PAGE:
Stargazers could be in for a treat tonight when the Delta Aquarids Meteor Shower is at its brightest.
The meteors, which originate from Comet 96P/Machholz, will be visible in the night sky until the end of next month – the latest meteor shower to hit the skies after Perseid showed itself earlier this month – but Tuesday night will represent your best chance to see them.
So just where will the meteor shower be visible, and what time will you be able to see it in the night sky?
Here’s what you need to know…
Where, how and when can you watch the Delta Aquarid Meteor Shower?
The Delta Aquarid Meteor Shower will be at its brightest in UK skies shortly after midnight tonight.
However it’s worth bearing in mind that the meteors will be faint even when they are at their brightest – while the Moon could also impact on your ability to see them.
‘The Delta Aquariids are active beginning in mid-July and are visible until late August. These faint meteors are difficult to spot, and if there is a moon you will not be able to view them,’ Nasa has explained.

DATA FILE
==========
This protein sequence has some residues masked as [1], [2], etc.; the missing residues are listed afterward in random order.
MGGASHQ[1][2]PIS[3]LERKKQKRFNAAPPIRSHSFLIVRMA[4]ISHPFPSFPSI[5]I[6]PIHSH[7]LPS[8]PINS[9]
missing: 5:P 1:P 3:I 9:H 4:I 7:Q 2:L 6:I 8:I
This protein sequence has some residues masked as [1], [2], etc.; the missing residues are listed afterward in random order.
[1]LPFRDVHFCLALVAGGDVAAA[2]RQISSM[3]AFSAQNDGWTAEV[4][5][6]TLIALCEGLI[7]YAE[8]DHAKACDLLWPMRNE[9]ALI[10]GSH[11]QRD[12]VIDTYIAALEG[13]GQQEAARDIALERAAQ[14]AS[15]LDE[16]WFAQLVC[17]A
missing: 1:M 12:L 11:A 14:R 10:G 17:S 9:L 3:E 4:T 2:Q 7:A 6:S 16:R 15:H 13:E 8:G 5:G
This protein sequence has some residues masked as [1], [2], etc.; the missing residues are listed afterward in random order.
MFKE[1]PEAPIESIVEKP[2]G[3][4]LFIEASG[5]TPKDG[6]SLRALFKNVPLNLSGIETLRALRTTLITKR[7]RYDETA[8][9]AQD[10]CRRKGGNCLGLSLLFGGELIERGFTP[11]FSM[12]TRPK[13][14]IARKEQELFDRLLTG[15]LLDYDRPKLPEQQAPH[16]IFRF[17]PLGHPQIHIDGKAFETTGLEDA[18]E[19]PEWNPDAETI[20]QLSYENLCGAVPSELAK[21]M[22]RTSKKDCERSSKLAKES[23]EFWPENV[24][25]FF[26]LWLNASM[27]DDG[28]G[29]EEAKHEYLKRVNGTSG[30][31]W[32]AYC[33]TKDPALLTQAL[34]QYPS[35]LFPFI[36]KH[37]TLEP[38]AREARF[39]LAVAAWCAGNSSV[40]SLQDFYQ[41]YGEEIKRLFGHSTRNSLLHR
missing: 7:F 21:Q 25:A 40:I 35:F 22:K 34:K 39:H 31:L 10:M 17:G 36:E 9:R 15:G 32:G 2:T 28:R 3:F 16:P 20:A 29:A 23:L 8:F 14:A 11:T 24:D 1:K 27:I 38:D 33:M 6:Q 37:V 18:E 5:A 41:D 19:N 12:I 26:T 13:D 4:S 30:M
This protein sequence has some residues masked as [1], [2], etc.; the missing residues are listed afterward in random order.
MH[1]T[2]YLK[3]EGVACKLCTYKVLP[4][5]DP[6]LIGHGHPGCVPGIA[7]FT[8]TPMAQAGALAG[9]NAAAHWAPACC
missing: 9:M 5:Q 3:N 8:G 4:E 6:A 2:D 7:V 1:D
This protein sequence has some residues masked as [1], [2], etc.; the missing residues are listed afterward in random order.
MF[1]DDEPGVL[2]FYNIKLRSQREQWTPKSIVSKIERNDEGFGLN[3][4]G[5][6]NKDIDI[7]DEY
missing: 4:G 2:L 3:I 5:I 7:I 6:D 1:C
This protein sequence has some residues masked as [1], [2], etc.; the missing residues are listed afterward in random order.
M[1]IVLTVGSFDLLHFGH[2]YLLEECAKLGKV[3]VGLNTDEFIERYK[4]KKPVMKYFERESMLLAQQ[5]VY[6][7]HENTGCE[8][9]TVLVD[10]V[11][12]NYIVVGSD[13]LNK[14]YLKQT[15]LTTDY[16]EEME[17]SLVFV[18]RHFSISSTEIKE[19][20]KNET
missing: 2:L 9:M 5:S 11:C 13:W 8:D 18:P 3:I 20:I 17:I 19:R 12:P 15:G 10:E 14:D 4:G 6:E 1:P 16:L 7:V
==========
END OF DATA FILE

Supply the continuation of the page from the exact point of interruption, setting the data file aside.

‘If the moon is not present, your best chance to see the Delta Aquariids is when meteor rates rise during the shower’s peak at the end of July.’
If you want the best chance of seeing them, you should venture out around midnight, and while you don’t need any special equipment to see them you’d do well to follow Nasa’s advice – to lie flat on your back on the ground and stare up at the sky.
‘Find an area well away from city or street lights. Come prepared with a sleeping bag, blanket or lawn chair,’ they’ve said.
‘Lie flat on your back and look up, taking in as much of the sky as possible.
‘Looking halfway between the horizon and the zenith, and 45 degrees from the constellation of Aquarius will improve your chances of viewing the Delta Aquarius.’
‘In less than 30 minutes in the dark, your eyes will adapt and you will begin to see meteors. Be patient — the show will last until dawn, so you have plenty of time to catch a glimpse.’
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